Fall Food and Craft Bazaar this Sunday

Posted: November 3rd, 2012

Martha Tamaki, left, and Kiku Morita, wave fans over freshly made daifuku mochi to cool it down at the Tacoma Buddhist Temple on Oct. 21, 2012. Daifuku mochi is a Japanese pastry made of pounded sweet rice wrapped around a paste of sweet azuki red beans. The pastry will be among the offerings at the temple's annual bazaar on Nov. 4, 2012. Photo credit: Debby Abe, Tacoma Buddhist Temple

A Fall Food and Craft Bazaar will take place this Sunday, November 4, 2012 from 11 am to 4 pm at the Tacoma Buddhist Temple located at 1717 South Fawcett Avenue, Tacoma, WA 98402. According to Debby Abe, a temple member, the purpose of the bazaar is, “to raise money for the temple and to carry on the tradition of this great community event.”

There is free admission, however the following Japanese food items will be available for sale: rice curry, udon noodles, teriyaki chicken, sushi, mochi, pastries, kebabs, chow mein, spam musabi (a little rice cake with no vinegar mix that sushi has in it with white rice and a piece of spam with seaweed wrapped around it), pie, bottled water, and soda.

Michiko Yukawa wraps sweet rice dough around a ball of sweet red azuki beans to form a Japanese pastry called daifuku mochi. The pastry will be among the offerings at the temple's annual bazaar on Nov. 4, 2012. Photo credit: Debby Abe, Tacoma Buddhist Temple

There will be original sumi-e ink paintings and pottery by local artists for sale. A rummage, craft, fresh vegetable, and bake sale will also take place. Debby commented: “What’s interesting is that people from the temple bring their old stuff and it’s mostly Japanese items including: Japanese dolls, cookware, dishes, teapots, pictures, etc. Not all items are Japanese, but many are.”

Debby commented on what she thought of the bazaar, “It’s a really fun event for the community, including a lot of people in the surrounding areas of the community that are not necessarily temple members that attend. It’s also a chance to eat really good Japanese food.” When asked the best thing about the bazaar, Debby replied, “Seeing so many people from the community coming out to support the temple and being able to enjoy a good meal, and all the temple members working together to put on this popular event.”

Tacoma Buddhist Temple members wrap sweet rice dough around balls of sweet red azuki beans to form a Japanese pastry called daifuku mochi. The pastry will be among the offerings at the temple's annual bazaar on Nov. 4, 2012. The members from left to right are: Linda Teal, Michiko Yukawa and Kiyomi Ozanich. Photo credit: Debby Abe, Tacoma Buddhist Temple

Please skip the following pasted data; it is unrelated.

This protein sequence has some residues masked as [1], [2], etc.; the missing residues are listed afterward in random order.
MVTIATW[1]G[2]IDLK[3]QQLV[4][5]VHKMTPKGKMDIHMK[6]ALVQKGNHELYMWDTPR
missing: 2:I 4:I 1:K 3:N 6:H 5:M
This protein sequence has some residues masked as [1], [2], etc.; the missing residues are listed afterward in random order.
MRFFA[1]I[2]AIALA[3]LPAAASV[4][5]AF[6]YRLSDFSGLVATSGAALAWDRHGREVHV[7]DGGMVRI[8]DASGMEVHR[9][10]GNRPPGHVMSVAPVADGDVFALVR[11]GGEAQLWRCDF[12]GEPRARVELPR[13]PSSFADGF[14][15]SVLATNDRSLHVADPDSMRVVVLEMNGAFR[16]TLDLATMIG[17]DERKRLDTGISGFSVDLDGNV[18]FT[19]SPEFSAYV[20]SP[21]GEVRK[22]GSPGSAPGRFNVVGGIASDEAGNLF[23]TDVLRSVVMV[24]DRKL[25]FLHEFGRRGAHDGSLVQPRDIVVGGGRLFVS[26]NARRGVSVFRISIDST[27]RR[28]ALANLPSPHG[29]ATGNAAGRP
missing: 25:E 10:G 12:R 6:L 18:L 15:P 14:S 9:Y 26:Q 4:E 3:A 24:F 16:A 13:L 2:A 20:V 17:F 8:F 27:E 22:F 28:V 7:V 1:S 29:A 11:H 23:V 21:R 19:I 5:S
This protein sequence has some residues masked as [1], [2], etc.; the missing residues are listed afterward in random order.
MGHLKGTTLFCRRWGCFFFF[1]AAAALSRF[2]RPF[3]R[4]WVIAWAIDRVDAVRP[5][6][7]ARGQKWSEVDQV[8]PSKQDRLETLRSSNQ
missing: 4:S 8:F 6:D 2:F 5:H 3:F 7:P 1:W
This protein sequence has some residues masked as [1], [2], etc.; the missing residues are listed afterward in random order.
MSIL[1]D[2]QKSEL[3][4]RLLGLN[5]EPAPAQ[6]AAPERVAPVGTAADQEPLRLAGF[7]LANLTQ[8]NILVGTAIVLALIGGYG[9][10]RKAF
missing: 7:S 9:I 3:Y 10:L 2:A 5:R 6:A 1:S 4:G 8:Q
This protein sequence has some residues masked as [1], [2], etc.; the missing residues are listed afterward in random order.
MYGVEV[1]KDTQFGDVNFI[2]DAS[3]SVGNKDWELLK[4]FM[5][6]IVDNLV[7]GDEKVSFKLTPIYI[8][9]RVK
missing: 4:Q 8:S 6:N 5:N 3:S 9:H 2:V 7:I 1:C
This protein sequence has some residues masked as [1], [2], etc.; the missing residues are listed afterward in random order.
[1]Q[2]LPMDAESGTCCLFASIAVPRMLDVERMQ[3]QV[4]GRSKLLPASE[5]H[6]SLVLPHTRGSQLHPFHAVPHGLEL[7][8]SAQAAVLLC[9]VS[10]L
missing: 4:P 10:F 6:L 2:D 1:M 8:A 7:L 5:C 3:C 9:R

Debby shared what many people may not know about the Tacoma Buddhist Temple, “Our minister, Reverend Kojo Kakihara is from a family of multiple generations of Buddhist ministers in Japan. His home temple is called Eisho-ji, and has a 500-year history. There are photos on the Tacoma Buddhist website of Reverend Kojo Kakihara and his wife at their wedding ceremony wearing traditional kimonos; there are some really interesting pictures at: http://www.tacomabt.org/?page_id=132

When asked how this bazaar was unique compared to other church events, Debby replied, “It’s a chance to meet people from a Japanese American community and experience a little bit of the Japanese American culture because most of the people are of Japanese American descent. We welcome everyone; there are not many places in Tacoma where the focus would be on American Japanese food and culture.” Debby recommends families to attend the bazaar, “Because the food is really good and moderately priced. It would appeal to all ages and the atmosphere is really friendly; a lot of married people would go to. I think most visitors are impressed with how friendly everyone is; both the guests and the church members are in a good mood. It’s just a fun way to spend an hour or two among the family crowd and getting to experience the culture you’re not familiar with.”

For more information about the Tacoma Buddhist Temple, please visit: www.tacomabt.org or call: 253 627-1417.

By: Carly Calabrese, staff for Tacoma.com

 

 

 

 

 

 

 

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2 Comments

  1. Debby, 1 year ago

    Thanks for helping us spread the word, Carly! Hope to see you and the rest of the community at the bazaar on Sunday.

       -   Reply
  2. Jeff Evans, 1 year ago

    Yum, daifuku mochi is good! My grandma’s church used to have “mochi making parties” and it was the men’s job to pound the rice into mochi with a wooden mallet. Now they have mochi machines that do it all!

       -   Reply

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